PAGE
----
The Latvian Orthodox Church had to prove its loyalty to the Republic of Latvia, while it still in their hearts and minds griefed the fall of the Tsar. Only in 1926 the Latvian lawmakers issued regulations for the Orthodox church and gave it equal rights as all other churches, Moscow Patriarch Tikhon had issued order Nr. 1026 that allowed the independence of the Latvian Orthodox Church while keeping canonical ties with the Russian Orthodox Church. The Theological Faculty of the University of Latvia included the Orthodox chamber and seminary was opened to educate young clergy. During the independence, the Latvian Orthodox observed the main Christian holidays at the same time as Catholics and Lutherans. Before the war, the Russian Orthodox Church observed and still observes all Christian celebrations according to old Julian calendar. Jānis Pommers defended the celebration by the new style as he argued that Orthodox people cannot celebrate while being at work and the Orthodox fate must survive in new Latvia. He also based his decision on both Moscow and Constantinople patriarch who also accepted celebration according to the new calendar. In 1930 there was 169 000 Orthodox.


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Archbishop Jānis basement chamber in the Riga Orthodox Cathedral


Jānis Pommers an authoritative person, fanatical and good speech giver was an obvious candidate for the leader of the Church. Patriarch Tikhon gave him his blessings and relieved him of duty in Penza. He returned to Riga in 1921 July 22 and started the first service in Riga Cathedral since 1917. Because of his efforts, the church was recognized by the state, but to secure the rights of the Orthodox he also chose to run for parliamentary elections.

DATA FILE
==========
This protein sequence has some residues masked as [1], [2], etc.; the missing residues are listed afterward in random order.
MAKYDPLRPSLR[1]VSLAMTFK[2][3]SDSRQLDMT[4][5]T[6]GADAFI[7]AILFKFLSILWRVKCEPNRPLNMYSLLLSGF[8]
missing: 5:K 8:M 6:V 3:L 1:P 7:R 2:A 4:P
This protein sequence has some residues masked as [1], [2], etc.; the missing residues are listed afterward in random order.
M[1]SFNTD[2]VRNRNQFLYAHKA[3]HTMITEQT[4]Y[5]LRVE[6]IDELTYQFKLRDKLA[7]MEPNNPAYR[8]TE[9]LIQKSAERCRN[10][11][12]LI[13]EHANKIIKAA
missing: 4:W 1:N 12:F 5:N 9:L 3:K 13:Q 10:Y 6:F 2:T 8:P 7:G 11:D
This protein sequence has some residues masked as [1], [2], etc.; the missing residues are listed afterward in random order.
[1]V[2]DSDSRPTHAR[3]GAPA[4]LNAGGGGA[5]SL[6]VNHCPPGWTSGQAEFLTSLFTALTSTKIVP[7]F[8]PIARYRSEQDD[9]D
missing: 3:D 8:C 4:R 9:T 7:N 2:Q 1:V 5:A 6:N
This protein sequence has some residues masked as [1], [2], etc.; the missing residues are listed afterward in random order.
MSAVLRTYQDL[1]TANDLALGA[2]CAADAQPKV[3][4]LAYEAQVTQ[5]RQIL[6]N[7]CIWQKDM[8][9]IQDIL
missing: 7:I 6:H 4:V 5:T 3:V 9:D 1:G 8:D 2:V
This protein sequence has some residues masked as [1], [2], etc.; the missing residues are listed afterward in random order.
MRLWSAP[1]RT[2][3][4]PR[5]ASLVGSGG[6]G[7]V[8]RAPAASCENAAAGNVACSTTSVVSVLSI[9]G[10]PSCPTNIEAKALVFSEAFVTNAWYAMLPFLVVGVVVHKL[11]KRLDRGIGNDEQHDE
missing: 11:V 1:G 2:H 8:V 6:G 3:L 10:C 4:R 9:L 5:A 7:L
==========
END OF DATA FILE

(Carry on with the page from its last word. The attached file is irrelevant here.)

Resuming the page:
Deputy Pommers fighting Social Democrats. From Vecais Sikspārnis 1931


Latvian Russian politics had no unity. There was strong Russian social democratic fraction. There was also a faction in Saeima for Old Believers and various liberal nationalists. Then there was White Guard emigrants and open monarchists. Latvian Secret Police fought Monarchists and suspected Pommers of being such. The main Latvian Russian newspaper Сегодня (Today) belonged to Jewish investors and pursued liberal social democratic agenda. The Russian conservatives had less money and reader base to raise their voice. For a few years, Pommers used newspaper Слово (The Word) to pursue his political agenda.  During his political career, he was a staunch enemy of the Social Democratic party in the parliament and also stood against Latvian nationalism. His enemies accused him of being Tsarist, he was attacked on the streets. In his speeches and writings, he raised great concerns over the state of the Orthodox church in the Soviet Union. He stood against Latvian-Soviet trade agreement in 1927 as it became known that Moscow had asked Latvian government to limit anti-Soviet publications in Latvian and Russian press. In his writings and speeches, he warned about the danger of Marxism, Soviet agents. He was an uncomfortable enemy to rivals in Latvia and also to Soviet government as he always stood against every Latvian-Soviet agreement. While keeping his faith and admiration to fallen Russian Empire and his authoritative church, he was patriotic anti-communist and kept his church within these lines. As a monk he chose to live in the basement chamber of the Riga Cathedral, however, he also had a small cottage in Riga, Šmerlis suburb, that belonged to the Church.



Archbishop Jānis funeral